The change means existing homes — those that had building permits issued before January 2008 — have to be equipped with detectors under two conditions: if they have a gas-operated appliance or if they have an attached garage.
The county already has a law requiring that newly constructed homes have the devices, which alert residents to the presence of the potentially deadly gas. In addition, there’s already a state law that requires carbon monoxide detectors in connected town homes, but Montgomery County council member Craig Rice said the new regulation includes two-unit homes as well as single-family houses. State law already requires the devices for multifamily dwellings.
In February, a 61-year-old Kensington man died after being exposed to carbon monoxide in a home under renovation. Another person died of carbon monoxide poisoning in Rockville in May. Firefighters reported a high level of carbon monoxide in the home and found a generator had been used indoors.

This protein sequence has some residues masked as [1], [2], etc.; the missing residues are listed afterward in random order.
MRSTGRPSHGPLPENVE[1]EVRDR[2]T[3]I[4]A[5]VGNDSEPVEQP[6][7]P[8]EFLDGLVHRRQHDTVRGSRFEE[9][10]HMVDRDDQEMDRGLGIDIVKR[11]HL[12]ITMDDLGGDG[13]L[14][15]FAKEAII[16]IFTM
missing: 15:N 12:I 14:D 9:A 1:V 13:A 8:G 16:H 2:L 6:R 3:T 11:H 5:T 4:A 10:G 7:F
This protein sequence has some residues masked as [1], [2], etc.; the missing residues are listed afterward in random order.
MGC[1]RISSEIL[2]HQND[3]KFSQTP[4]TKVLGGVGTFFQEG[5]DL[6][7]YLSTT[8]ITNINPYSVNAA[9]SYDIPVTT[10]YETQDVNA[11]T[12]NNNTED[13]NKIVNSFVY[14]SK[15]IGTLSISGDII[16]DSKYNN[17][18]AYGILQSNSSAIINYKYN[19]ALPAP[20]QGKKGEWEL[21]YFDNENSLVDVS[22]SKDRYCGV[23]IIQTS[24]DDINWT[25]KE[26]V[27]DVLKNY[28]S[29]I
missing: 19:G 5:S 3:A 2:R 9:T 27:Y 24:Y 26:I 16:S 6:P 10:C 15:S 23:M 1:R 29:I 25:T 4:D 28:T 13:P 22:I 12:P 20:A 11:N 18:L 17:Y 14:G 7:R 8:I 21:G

In Montgomery County, local fire departments often distribute and install smoke alarms in homes where residents don’t have them or can’t afford them. Similar programs are being worked on for homes where carbon monoxide detectors haven’t been installed, Rice said.
“We are ramping up that program now that this law has passed,” he said.
Rice added that a public education campaign will be launched “to make sure that folks understand the new law, what the requirements are, and how they can go about getting them if they can’t afford them.”
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